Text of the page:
Pension debt seen soaring ever higher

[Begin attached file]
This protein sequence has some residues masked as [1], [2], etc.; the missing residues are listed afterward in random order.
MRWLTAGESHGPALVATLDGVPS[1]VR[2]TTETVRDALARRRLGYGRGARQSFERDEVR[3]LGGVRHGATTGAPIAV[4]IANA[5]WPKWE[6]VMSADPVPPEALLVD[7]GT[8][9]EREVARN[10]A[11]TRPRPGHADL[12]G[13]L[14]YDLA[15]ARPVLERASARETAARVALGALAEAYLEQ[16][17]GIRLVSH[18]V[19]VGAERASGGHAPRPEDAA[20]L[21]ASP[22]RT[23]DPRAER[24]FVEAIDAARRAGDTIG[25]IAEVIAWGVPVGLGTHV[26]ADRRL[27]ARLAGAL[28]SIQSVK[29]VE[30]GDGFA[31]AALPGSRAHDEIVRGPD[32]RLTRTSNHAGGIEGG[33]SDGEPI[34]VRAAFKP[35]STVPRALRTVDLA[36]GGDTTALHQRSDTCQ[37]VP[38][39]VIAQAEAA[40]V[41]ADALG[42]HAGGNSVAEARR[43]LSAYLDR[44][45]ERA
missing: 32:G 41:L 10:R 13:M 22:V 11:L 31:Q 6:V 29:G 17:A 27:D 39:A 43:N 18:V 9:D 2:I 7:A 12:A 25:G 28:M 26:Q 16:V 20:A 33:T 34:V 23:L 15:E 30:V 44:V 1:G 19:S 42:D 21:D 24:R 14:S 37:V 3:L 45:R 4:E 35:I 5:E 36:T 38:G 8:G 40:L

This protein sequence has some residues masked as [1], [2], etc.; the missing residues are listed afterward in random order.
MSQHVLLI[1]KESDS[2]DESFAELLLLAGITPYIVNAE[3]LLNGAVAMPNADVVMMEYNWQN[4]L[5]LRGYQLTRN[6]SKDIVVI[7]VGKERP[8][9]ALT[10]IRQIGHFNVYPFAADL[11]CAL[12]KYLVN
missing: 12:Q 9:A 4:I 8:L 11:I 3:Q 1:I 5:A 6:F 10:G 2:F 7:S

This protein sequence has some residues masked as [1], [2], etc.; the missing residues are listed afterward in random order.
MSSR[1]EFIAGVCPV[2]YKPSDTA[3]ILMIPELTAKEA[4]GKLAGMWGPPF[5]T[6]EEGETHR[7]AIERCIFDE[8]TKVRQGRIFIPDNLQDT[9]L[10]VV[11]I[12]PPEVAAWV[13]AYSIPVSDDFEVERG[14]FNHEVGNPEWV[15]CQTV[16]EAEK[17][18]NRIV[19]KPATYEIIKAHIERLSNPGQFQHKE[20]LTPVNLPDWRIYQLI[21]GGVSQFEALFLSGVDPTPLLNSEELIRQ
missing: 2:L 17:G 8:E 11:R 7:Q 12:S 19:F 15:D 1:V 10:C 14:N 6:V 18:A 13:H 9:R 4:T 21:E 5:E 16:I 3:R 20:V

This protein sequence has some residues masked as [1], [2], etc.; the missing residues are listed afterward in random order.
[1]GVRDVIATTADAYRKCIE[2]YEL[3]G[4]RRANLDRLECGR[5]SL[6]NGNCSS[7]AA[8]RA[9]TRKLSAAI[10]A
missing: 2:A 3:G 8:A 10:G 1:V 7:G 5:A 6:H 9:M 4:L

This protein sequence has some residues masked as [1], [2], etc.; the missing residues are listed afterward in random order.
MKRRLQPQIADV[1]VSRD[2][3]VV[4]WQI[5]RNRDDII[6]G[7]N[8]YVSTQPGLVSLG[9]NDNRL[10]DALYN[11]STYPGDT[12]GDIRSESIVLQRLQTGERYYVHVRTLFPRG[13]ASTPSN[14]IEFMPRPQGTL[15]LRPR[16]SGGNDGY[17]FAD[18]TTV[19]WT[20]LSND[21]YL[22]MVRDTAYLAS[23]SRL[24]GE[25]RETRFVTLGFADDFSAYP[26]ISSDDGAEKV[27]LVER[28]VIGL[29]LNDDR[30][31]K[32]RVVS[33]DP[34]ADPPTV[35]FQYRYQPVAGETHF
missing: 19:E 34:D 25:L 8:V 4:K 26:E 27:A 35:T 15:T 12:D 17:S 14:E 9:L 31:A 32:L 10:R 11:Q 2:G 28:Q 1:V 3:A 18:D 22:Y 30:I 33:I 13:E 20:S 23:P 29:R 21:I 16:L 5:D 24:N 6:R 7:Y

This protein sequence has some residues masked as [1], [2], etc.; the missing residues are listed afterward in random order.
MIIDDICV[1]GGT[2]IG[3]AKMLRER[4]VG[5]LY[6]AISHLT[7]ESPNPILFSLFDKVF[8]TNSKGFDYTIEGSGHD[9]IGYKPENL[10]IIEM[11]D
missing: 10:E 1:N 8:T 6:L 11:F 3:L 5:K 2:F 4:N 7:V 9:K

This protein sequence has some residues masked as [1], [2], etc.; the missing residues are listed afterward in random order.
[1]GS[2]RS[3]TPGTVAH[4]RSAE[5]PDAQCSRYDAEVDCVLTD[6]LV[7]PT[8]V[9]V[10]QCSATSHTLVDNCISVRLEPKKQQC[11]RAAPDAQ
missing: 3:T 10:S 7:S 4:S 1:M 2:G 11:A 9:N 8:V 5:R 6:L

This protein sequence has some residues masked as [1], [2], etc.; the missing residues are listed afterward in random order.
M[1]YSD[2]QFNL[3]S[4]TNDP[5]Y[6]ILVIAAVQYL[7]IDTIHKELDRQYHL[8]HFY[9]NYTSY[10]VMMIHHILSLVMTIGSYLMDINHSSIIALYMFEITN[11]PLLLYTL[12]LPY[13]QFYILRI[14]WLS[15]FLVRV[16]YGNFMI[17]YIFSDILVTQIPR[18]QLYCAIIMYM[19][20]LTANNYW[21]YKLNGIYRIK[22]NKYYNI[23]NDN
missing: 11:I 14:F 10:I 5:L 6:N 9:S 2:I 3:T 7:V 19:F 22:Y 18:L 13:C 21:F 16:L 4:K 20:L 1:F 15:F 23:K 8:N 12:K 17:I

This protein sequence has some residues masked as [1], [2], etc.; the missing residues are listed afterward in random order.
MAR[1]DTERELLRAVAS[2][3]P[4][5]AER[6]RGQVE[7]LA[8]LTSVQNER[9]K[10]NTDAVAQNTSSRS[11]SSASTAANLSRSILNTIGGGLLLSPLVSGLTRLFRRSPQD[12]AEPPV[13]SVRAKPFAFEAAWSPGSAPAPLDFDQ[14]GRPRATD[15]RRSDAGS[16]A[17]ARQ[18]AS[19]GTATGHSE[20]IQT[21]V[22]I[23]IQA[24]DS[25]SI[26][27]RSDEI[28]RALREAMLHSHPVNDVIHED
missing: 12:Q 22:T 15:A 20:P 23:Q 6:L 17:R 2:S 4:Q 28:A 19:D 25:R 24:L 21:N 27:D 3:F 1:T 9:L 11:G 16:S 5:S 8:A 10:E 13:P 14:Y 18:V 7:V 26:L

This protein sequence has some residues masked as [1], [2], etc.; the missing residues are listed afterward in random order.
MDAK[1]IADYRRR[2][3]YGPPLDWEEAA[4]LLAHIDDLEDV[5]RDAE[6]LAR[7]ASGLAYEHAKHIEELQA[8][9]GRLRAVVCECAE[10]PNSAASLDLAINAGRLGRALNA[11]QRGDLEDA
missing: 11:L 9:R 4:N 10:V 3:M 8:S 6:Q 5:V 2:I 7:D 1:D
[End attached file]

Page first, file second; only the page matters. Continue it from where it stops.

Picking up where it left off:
Debts mounting in the country’s social security system are expected to balloon to 400 billion euros by 2050, resulting in pension funds requiring a large chunk of the budget to remain afloat, Finance Minister Giorgos Alogoskoufis said yesterday. The ruling conservative government and PASOK launched talks on social security reform yesterday in a parliamentary economic committee that will oversee the procedure, expected to run through at least 2008. Alogoskoufis said that based on current patterns, the debt in the social security system in 44 years’ time will demand 15 percent of budget funds. The government has said that it will prepare the groundwork for reforms – such as providing an accurate financial picture – but will not implement any proposals during its current term in office. The Communist Party refuses to take part in the talks, while representatives from the Synaspismos Left Coalition have said they will make their own proposals despite opposing the government’s policy. Labor and Social Security Minister Savvas Tsitouridis pointed out that the reforms are necessary in order to make the system more socially fair. Greece’s pension system has been criticized by experts as being very complex and highly inequitable. In a bid to make their own mark on the launch of the talks, the country’s two largest union groups held a 24-hour strike yesterday in protest at labor reforms. Workers belonging to the Civil Servants’ Union (ADEDY) and the General Confederation of Greek Labor (GSEE) walked off the job, paralyzing the capital’s public transport system and shutting down state services. According to the results of a poll released yesterday, 61 percent of Greeks expect more strikes soon as the government pushes ahead with its reforms policy. The poll, commissioned by Skai radio and television station, showed that 46 percent replied that solving the labor dispute could be achieved with talks between employers and workers’ groups.